Rodriguez dreams of winning gold at Rio 2016

Cyclist Jose Frank Rodriguez seeks to win Dominican Republic’s second Paralympic gold in Rio. 13 Sep 2016
Jose Frank Rodriguez will take part in his first Paralympic Games in Rio

Jose Frank Rodriguez will take part in his first Paralympic Games in Rio


Twenty years after Robert Jimenez won Dominican Republic’s first and so far only Paralympic gold in Atlanta, USA, cyclist Jose Frank Rodriguez will be competing in Rio hoping to claim the second.

The 38-year-old, currently ranked world No.14 in the C5 class, received a bipartite invitation and is set to take part in his first Paralympic Games this September.

“I felt very emotional, a bit worried and satisfied when I was informed that I was going to compete at Rio 2016. My heart jumped for joy,” he said.

Rodriguez feels honoured and proud representing his country on the international stage once more.

“It is the world’s biggest sporting event and will be a truly unique experience in my life. I have been preparing physically and mentally to compete at my best in Rio,” he said.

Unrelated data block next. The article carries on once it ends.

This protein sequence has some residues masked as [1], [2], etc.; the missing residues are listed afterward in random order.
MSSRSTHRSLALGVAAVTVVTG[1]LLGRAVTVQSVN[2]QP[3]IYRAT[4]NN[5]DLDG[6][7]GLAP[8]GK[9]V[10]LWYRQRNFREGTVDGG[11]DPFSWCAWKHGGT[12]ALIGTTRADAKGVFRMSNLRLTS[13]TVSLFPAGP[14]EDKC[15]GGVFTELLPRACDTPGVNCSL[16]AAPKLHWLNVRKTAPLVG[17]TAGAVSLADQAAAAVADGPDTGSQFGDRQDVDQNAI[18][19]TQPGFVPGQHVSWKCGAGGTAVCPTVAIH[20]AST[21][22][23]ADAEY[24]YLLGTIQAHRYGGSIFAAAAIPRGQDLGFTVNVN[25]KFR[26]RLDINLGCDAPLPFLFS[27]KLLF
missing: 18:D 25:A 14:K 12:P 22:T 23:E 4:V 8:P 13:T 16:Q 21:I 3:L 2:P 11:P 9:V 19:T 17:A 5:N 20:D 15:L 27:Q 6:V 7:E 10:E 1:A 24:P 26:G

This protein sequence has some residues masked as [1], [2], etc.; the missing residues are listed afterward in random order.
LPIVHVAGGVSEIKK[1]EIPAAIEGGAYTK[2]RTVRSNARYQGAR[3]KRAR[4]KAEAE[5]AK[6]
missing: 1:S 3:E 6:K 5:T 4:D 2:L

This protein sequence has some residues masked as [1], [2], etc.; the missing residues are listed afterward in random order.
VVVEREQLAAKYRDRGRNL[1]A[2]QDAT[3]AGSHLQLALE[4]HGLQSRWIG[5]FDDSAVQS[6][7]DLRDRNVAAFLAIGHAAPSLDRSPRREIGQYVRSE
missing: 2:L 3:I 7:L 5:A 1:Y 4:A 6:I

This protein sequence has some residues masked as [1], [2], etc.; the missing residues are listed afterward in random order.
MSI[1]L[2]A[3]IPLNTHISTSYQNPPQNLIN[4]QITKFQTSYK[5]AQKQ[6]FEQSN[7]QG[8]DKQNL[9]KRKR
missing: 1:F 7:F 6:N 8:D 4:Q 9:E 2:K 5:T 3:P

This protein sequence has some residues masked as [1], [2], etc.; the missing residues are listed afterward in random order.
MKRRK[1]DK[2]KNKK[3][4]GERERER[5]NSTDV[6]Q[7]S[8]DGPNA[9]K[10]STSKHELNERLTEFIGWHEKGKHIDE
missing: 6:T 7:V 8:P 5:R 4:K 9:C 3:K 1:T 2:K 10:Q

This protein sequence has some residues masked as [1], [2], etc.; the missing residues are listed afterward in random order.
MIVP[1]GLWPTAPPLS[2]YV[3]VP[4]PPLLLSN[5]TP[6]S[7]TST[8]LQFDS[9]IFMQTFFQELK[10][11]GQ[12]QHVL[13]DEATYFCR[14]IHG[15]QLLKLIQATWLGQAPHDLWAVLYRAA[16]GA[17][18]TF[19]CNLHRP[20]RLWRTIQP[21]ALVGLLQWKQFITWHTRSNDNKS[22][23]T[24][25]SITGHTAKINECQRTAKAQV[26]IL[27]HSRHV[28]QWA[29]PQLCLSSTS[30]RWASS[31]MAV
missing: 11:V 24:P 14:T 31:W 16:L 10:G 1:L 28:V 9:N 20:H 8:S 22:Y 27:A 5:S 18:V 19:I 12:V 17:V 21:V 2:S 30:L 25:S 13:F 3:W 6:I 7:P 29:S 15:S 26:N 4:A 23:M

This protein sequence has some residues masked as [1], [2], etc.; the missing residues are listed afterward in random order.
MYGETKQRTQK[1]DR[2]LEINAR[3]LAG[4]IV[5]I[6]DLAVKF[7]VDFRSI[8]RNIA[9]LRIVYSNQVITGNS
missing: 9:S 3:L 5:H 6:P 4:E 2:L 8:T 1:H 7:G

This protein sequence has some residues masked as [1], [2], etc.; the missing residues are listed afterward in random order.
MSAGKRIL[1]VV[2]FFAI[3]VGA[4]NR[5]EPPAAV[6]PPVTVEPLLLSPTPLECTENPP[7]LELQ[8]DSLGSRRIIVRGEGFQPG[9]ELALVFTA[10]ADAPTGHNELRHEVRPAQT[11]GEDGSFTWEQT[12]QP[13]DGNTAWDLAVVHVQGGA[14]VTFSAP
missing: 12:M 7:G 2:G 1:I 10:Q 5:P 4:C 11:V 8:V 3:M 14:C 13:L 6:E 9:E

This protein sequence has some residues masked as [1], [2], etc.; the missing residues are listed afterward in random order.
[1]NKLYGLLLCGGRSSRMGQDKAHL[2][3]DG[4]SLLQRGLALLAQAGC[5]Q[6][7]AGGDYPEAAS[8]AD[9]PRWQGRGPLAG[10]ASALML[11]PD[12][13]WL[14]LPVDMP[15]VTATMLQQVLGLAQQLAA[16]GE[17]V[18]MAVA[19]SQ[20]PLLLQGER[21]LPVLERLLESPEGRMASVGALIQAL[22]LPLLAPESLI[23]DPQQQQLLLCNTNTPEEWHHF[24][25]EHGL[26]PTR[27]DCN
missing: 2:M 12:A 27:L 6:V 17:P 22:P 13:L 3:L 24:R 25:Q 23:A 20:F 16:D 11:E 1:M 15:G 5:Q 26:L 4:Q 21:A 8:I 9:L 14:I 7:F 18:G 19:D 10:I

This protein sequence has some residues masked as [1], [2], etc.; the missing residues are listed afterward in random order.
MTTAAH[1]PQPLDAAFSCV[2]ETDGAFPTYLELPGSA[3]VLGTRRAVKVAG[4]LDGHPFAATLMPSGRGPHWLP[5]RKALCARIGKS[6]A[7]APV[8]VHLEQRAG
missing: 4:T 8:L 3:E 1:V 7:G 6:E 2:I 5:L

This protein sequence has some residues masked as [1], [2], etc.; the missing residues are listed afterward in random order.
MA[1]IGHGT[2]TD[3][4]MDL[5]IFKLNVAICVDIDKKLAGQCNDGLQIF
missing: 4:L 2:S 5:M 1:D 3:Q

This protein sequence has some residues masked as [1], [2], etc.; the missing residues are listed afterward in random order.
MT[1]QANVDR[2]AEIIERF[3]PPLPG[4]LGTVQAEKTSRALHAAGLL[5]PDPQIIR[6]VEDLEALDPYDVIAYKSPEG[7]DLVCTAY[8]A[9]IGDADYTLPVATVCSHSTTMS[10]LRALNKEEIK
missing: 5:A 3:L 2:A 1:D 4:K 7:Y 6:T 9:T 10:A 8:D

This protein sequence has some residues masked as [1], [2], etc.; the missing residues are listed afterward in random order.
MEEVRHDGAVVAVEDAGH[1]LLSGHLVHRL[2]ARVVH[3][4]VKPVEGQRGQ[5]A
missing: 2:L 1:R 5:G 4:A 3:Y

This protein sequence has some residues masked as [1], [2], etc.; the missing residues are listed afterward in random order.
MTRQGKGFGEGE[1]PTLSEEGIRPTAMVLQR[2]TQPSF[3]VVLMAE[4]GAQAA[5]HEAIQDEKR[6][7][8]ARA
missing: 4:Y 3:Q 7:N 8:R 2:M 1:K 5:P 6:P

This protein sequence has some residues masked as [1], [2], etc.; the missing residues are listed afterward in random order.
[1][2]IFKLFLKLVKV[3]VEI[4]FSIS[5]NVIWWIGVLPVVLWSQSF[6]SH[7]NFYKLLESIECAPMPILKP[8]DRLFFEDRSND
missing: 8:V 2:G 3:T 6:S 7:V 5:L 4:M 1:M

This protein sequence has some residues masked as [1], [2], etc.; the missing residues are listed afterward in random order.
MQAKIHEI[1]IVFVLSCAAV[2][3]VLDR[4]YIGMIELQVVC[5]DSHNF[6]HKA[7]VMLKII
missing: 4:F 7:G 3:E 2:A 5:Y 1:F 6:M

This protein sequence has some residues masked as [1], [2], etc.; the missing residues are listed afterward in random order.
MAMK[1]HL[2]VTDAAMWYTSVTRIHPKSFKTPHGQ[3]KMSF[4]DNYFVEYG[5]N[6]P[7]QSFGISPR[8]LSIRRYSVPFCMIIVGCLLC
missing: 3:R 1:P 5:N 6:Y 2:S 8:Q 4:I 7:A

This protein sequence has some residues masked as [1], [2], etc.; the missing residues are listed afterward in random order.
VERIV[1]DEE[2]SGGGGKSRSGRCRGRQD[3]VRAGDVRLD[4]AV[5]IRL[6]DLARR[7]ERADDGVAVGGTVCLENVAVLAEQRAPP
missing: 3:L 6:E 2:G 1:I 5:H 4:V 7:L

“Participating at the Paralympics is a great pleasure and comes along with a big amount of responsibility. I am looking forward to race on behalf of my family and my country in the best possible way.”

In Rio, Rodriguez will compete in the road race and the time trial C5 events.

“This is my first Paralympic Games, which is why my first goal is to give my best. I am confident because of the training and preparation I have had,” he said.

Australia’s world No. 1 Alistair Donohoe, China’s Asian champion Xin Yang Liu and Ukraine’s London 2012 gold medallist Yehor Dementyev are only three of the many strong contenders Rodriguez will run against in Rio.

“It would be awesome to step on the podium, but at the same time I know it will be very difficult and physically challenging since I will compete against the world’s best,” he said.

“On the other hand, dreaming is priceless. A Paralympic podium would definitely be fantastic.”

But Rodriguez dreams to be known in his country, not only for his sporting achievements, but also for his values.

“I want to leave a legacy as a man who has worked very hard on a daily basis in order to reach the highest possible level through team work,” he said.

“I really believe that if we have more people involved in the Paralympic Movement, the conditions in our society will improve a lot.

“Organising the first Paralympic Games in Latin America is a first big step ahead and will help build strong foundations and identified new promising talents in Para sports.”